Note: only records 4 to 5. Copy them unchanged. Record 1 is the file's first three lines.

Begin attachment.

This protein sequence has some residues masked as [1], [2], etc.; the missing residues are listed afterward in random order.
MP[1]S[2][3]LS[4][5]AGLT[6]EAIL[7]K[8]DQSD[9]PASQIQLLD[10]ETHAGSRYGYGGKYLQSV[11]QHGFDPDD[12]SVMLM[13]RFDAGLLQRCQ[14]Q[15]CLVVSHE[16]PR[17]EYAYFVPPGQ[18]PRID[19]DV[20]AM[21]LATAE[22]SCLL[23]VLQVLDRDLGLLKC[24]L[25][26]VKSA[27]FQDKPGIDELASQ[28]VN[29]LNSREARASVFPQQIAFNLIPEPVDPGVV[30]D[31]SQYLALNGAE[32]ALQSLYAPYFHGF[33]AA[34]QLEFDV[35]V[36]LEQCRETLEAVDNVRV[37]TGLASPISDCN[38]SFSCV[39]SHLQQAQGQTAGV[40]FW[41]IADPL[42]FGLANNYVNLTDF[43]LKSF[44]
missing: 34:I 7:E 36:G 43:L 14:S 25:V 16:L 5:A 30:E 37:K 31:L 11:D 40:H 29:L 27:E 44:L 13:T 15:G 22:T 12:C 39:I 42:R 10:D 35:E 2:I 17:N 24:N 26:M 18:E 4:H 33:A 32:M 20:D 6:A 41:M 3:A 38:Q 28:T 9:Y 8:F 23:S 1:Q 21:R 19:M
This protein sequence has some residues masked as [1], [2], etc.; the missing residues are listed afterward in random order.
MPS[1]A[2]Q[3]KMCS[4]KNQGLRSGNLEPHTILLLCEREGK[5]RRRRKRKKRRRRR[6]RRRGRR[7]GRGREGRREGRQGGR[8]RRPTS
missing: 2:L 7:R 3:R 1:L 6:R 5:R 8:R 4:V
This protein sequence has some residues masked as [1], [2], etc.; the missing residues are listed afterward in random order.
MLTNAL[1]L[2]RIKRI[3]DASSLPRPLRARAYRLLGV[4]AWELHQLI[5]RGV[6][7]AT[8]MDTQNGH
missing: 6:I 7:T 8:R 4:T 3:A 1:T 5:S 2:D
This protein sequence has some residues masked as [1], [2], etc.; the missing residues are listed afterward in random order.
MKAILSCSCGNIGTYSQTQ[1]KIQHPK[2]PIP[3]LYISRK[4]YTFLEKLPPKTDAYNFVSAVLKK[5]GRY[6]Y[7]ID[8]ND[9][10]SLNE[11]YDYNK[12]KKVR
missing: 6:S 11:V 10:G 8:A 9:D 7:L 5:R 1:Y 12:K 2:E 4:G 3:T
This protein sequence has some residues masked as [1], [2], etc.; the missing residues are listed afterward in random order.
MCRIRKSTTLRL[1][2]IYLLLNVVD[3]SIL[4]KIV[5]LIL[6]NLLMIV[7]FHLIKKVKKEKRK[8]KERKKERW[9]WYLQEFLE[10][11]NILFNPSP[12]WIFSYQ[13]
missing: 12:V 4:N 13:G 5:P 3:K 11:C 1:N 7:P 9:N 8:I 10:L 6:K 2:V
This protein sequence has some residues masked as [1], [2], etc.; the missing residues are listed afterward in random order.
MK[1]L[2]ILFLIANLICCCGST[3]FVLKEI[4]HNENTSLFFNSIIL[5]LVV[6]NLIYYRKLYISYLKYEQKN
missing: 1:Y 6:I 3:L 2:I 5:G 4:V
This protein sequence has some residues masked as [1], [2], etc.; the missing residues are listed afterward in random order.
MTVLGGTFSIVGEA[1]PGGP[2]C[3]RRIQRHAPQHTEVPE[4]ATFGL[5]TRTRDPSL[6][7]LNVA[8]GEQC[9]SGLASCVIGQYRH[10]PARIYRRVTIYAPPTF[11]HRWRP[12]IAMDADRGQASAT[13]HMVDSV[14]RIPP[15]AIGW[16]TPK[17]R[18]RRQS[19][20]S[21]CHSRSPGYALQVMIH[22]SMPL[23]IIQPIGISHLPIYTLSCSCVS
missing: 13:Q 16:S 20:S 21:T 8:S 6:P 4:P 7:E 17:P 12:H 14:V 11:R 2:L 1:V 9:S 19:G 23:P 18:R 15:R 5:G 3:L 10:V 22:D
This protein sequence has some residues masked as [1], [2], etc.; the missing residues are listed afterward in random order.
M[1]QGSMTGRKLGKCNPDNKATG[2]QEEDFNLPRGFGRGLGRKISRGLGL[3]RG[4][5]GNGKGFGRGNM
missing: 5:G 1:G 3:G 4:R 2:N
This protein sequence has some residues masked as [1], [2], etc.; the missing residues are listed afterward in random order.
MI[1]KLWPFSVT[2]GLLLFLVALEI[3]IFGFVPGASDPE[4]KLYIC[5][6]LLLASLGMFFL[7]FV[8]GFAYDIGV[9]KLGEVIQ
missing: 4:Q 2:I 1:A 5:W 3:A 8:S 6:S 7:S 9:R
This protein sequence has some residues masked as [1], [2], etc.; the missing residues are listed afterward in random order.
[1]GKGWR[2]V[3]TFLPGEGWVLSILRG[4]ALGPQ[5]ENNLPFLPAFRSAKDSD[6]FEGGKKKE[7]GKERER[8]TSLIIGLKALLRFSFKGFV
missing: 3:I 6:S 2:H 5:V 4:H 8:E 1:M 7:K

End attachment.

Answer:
This protein sequence has some residues masked as [1], [2], etc.; the missing residues are listed afterward in random order.
MKAILSCSCGNIGTYSQTQ[1]KIQHPK[2]PIP[3]LYISRK[4]YTFLEKLPPKTDAYNFVSAVLKK[5]GRY[6]Y[7]ID[8]ND[9][10]SLNE[11]YDYNK[12]KKVR
missing: 6:S 11:V 10:G 8:A 9:D 7:L 5:R 1:Y 12:K 2:E 4:G 3:T
This protein sequence has some residues masked as [1], [2], etc.; the missing residues are listed afterward in random order.
MCRIRKSTTLRL[1][2]IYLLLNVVD[3]SIL[4]KIV[5]LIL[6]NLLMIV[7]FHLIKKVKKEKRK[8]KERKKERW[9]WYLQEFLE[10][11]NILFNPSP[12]WIFSYQ[13]
missing: 12:V 4:N 13:G 5:P 3:K 11:C 1:N 7:P 9:N 8:I 10:L 6:K 2:V